1

Adrian Anantawan is a one-handed violinist. I assume the index finger you're referring to though is on his fingering hand and not his bow hand?

Anantawan is one of the world's most accomplished young violinists. He has performed at the White House, at the Vancouver Winter Olympics, for Pope John Paul II, for Christopher Reeve and most recently for the Dalai Lama during an event at MIT. Anantawan played a piece by Bach, and when he finished, the Tibetan Buddhist leader approached him. Anantawan's disability has been with him since birth. http://www.cnn.com/2013/03/15/tech/innovation/adrian-anantawan-violinist/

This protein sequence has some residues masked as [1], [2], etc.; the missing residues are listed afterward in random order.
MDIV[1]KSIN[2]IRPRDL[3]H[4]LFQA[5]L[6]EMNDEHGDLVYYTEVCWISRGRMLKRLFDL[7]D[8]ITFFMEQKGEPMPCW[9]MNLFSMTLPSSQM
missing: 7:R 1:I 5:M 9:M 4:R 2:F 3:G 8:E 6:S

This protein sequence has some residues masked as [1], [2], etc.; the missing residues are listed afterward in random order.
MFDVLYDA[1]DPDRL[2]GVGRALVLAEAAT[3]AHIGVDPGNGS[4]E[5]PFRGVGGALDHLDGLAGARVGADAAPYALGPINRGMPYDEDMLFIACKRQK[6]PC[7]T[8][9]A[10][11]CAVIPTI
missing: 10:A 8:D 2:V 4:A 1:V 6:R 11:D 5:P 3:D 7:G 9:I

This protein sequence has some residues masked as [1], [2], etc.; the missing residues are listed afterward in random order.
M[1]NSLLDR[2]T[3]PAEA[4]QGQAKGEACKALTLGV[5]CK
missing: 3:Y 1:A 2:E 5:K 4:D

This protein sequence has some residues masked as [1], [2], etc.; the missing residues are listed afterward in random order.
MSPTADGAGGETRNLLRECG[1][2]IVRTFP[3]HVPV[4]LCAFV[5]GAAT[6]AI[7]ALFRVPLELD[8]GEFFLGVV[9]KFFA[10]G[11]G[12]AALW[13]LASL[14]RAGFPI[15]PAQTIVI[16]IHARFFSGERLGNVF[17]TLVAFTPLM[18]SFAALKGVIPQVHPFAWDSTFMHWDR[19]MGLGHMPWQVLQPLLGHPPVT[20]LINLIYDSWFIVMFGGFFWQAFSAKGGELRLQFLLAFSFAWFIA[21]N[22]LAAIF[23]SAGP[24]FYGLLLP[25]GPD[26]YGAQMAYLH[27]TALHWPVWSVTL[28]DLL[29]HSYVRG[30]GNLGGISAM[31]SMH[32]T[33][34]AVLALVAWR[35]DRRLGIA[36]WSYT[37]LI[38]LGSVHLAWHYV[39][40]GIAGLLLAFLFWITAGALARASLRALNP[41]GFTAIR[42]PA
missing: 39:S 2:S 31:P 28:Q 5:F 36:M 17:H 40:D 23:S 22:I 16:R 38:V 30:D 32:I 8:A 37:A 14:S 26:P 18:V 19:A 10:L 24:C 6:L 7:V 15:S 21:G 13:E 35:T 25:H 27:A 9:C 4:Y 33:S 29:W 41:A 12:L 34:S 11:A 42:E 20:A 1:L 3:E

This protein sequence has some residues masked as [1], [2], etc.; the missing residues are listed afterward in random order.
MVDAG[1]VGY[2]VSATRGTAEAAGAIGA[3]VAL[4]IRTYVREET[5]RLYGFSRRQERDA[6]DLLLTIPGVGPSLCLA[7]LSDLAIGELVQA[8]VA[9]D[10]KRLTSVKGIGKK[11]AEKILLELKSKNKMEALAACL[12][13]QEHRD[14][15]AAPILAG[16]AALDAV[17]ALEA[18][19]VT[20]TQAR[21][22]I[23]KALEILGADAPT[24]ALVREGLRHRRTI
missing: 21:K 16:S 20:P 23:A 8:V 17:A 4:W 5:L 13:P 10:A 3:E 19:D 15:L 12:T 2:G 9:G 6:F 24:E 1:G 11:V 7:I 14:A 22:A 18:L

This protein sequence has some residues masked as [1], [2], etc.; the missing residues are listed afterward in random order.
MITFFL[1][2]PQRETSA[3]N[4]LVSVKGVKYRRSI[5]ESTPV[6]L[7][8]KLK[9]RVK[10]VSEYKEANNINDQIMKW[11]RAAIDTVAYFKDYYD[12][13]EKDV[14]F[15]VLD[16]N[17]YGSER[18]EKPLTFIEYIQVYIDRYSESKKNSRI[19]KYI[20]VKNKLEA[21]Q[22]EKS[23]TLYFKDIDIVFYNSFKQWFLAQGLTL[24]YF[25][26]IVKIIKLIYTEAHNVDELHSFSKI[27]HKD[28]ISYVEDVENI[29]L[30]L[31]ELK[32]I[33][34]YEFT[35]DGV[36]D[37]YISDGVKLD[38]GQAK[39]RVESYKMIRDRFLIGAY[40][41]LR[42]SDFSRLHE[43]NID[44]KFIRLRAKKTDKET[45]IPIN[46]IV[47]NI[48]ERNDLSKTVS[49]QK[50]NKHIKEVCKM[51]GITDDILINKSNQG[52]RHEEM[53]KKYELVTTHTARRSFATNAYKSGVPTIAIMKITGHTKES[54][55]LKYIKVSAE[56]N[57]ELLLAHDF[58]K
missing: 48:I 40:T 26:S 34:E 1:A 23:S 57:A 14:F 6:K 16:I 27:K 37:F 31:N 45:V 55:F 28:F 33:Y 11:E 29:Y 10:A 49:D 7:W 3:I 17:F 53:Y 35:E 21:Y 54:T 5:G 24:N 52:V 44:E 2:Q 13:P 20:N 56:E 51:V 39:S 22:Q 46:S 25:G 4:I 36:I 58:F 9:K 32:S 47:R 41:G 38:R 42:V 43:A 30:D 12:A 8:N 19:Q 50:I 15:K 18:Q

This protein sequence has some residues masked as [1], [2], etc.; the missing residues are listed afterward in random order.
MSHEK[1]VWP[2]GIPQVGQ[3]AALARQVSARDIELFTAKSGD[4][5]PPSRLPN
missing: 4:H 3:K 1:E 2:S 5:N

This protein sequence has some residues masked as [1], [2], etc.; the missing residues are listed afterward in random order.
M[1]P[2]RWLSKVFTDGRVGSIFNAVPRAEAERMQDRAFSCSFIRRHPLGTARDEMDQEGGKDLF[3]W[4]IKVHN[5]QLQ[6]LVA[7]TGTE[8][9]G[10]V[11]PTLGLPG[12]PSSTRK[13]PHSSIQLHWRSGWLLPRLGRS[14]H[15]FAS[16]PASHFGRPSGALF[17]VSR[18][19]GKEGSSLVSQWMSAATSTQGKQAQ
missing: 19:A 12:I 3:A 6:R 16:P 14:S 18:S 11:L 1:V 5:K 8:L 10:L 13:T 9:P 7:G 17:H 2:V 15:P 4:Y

This list is somewhat specific to guitar but, might be useful in motivating/inspiring:

Jerome John Garcia (August 1, 1942 – August 9, 1995) Better known as Jerry to legions of Deadheads, Garcia, an avid folk and bluegrass enthusiast, was best known for his singing, songwriting, and lead guitar playing with the Grateful Dead for three decades.

Garcia was also know to play banjo and other stringed instruments. He attributed his stellar fingering style to the missing finger.

Jean “Django” Reinhardt (January 23, 1910 – May 16, 1953) Django Reinhardt was a virtuoso jazz guitarist and composer who began his career in France at the age of 13. Music critic Thom Jurek calls Reinhardt’s jazz group Quintette du Hot Club de France, “one of the most original bands in the history of recorded jazz.”